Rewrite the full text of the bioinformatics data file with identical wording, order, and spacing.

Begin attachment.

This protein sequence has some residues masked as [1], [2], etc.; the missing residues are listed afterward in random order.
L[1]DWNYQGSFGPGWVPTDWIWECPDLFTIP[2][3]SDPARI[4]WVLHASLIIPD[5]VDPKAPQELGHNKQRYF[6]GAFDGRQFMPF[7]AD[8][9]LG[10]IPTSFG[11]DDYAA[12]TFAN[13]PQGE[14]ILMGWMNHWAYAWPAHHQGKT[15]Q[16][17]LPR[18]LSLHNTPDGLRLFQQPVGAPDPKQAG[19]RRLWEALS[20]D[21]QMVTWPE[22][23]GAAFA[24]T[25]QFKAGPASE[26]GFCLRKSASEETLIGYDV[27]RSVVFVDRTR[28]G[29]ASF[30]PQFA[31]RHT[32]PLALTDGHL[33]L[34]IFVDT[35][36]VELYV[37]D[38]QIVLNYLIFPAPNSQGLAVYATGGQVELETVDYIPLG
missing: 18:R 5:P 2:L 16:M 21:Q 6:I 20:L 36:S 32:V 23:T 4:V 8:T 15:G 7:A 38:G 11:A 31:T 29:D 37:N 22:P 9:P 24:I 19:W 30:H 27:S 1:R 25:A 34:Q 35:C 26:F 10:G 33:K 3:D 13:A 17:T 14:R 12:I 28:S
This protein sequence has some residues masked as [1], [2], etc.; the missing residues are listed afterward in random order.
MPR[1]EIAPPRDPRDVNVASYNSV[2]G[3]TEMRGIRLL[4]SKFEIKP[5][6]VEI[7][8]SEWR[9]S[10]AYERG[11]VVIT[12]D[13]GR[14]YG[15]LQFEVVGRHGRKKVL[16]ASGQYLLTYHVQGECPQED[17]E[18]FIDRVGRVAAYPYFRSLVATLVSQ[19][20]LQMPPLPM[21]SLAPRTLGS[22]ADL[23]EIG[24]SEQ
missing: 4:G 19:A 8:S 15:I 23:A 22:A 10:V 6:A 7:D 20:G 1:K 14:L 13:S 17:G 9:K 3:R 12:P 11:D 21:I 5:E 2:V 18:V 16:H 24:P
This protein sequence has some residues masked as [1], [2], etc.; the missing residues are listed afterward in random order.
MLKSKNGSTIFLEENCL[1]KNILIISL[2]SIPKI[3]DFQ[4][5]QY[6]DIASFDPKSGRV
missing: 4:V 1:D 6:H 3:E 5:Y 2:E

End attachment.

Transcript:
This protein sequence has some residues masked as [1], [2], etc.; the missing residues are listed afterward in random order.
L[1]DWNYQGSFGPGWVPTDWIWECPDLFTIP[2][3]SDPARI[4]WVLHASLIIPD[5]VDPKAPQELGHNKQRYF[6]GAFDGRQFMPF[7]AD[8][9]LG[10]IPTSFG[11]DDYAA[12]TFAN[13]PQGE[14]ILMGWMNHWAYAWPAHHQGKT[15]Q[16][17]LPR[18]LSLHNTPDGLRLFQQPVGAPDPKQAG[19]RRLWEALS[20]D[21]QMVTWPE[22][23]GAAFA[24]T[25]QFKAGPASE[26]GFCLRKSASEETLIGYDV[27]RSVVFVDRTR[28]G[29]ASF[30]PQFA[31]RHT[32]PLALTDGHL[33]L[34]IFVDT[35][36]VELYV[37]D[38]QIVLNYLIFPAPNSQGLAVYATGGQVELETVDYIPLG
missing: 18:R 5:P 2:L 16:M 21:Q 6:I 20:L 36:S 32:V 23:T 4:V 8:T 15:G 7:A 38:G 11:A 31:T 29:D 37:N 22:P 9:P 24:I 19:W 30:H 27:S 1:R 25:A 34:Q 35:C 26:F 10:G 33:K 3:D 13:A 17:T 14:R 12:I 28:S
This protein sequence has some residues masked as [1], [2], etc.; the missing residues are listed afterward in random order.
MPR[1]EIAPPRDPRDVNVASYNSV[2]G[3]TEMRGIRLL[4]SKFEIKP[5][6]VEI[7][8]SEWR[9]S[10]AYERG[11]VVIT[12]D[13]GR[14]YG[15]LQFEVVGRHGRKKVL[16]ASGQYLLTYHVQGECPQED[17]E[18]FIDRVGRVAAYPYFRSLVATLVSQ[19][20]LQMPPLPM[21]SLAPRTLGS[22]ADL[23]EIG[24]SEQ
missing: 4:G 19:A 8:S 15:I 23:A 22:A 10:V 6:A 7:D 20:G 1:K 14:L 13:S 17:G 9:K 3:R 12:P 11:D 21:I 5:E 2:V 18:V 16:H 24:P
This protein sequence has some residues masked as [1], [2], etc.; the missing residues are listed afterward in random order.
MLKSKNGSTIFLEENCL[1]KNILIISL[2]SIPKI[3]DFQ[4][5]QY[6]DIASFDPKSGRV
missing: 4:V 1:D 6:H 3:E 5:Y 2:E